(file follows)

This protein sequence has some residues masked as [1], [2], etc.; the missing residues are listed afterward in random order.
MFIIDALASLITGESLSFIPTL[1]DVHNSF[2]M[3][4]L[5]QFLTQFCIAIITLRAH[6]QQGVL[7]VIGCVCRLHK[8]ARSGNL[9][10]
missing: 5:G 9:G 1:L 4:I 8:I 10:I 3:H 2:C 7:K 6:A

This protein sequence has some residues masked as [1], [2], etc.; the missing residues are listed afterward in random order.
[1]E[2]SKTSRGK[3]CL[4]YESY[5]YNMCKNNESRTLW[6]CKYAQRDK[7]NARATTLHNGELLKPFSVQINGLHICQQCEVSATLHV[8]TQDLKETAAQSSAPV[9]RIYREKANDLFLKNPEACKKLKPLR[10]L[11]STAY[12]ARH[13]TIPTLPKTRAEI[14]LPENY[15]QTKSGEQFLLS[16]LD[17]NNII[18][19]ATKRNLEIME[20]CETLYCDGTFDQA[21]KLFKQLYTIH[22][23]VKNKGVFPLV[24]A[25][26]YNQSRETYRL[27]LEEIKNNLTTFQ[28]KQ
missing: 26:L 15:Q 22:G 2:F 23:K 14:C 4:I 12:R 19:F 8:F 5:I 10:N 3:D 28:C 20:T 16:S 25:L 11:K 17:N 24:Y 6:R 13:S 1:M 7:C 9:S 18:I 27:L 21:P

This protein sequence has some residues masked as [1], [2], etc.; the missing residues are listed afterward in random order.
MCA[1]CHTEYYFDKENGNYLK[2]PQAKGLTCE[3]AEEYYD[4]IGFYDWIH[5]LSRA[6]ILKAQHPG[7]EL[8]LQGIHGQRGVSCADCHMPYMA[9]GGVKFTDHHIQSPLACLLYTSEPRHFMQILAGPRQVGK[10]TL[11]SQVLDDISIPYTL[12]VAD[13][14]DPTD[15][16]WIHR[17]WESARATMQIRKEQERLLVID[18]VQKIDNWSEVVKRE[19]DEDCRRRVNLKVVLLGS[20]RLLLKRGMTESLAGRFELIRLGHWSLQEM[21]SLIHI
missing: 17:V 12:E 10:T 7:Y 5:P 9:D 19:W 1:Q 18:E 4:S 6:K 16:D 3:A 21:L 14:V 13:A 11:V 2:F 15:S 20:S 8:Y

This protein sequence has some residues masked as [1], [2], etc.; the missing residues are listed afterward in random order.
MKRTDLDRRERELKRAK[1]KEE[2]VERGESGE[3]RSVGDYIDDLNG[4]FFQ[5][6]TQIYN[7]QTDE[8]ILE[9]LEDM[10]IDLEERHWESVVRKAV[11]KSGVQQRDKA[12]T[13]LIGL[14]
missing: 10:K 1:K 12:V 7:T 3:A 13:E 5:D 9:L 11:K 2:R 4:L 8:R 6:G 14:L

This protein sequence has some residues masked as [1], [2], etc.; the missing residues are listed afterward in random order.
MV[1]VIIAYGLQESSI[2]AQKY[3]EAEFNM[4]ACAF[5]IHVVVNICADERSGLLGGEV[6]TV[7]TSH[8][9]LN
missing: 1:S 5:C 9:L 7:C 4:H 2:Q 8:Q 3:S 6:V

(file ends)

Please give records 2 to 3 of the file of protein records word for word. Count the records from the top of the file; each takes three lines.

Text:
This protein sequence has some residues masked as [1], [2], etc.; the missing residues are listed afterward in random order.
[1]E[2]SKTSRGK[3]CL[4]YESY[5]YNMCKNNESRTLW[6]CKYAQRDK[7]NARATTLHNGELLKPFSVQINGLHICQQCEVSATLHV[8]TQDLKETAAQSSAPV[9]RIYREKANDLFLKNPEACKKLKPLR[10]L[11]STAY[12]ARH[13]TIPTLPKTRAEI[14]LPENY[15]QTKSGEQFLLS[16]LD[17]NNII[18][19]ATKRNLEIME[20]CETLYCDGTFDQA[21]KLFKQLYTIH[22][23]VKNKGVFPLV[24]A[25][26]YNQSRETYRL[27]LEEIKNNLTTFQ[28]KQ
missing: 26:L 15:Q 22:G 2:F 23:K 14:C 4:I 12:R 19:F 8:F 5:I 10:N 3:D 28:C 20:T 16:S 25:L 11:K 17:N 24:Y 6:R 13:S 1:M 7:C 9:S 18:I 27:L 21:P

This protein sequence has some residues masked as [1], [2], etc.; the missing residues are listed afterward in random order.
MCA[1]CHTEYYFDKENGNYLK[2]PQAKGLTCE[3]AEEYYD[4]IGFYDWIH[5]LSRA[6]ILKAQHPG[7]EL[8]LQGIHGQRGVSCADCHMPYMA[9]GGVKFTDHHIQSPLACLLYTSEPRHFMQILAGPRQVGK[10]TL[11]SQVLDDISIPYTL[12]VAD[13][14]DPTD[15][16]WIHR[17]WESARATMQIRKEQERLLVID[18]VQKIDNWSEVVKRE[19]DEDCRRRVNLKVVLLGS[20]RLLLKRGMTESLAGRFELIRLGHWSLQEM[21]SLIHI
missing: 17:V 12:E 10:T 7:Y 5:P 9:D 19:W 1:Q 18:E 4:S 6:K 16:D 3:A 21:L 14:V 13:A 11:V 2:F 15:S 20:S 8:Y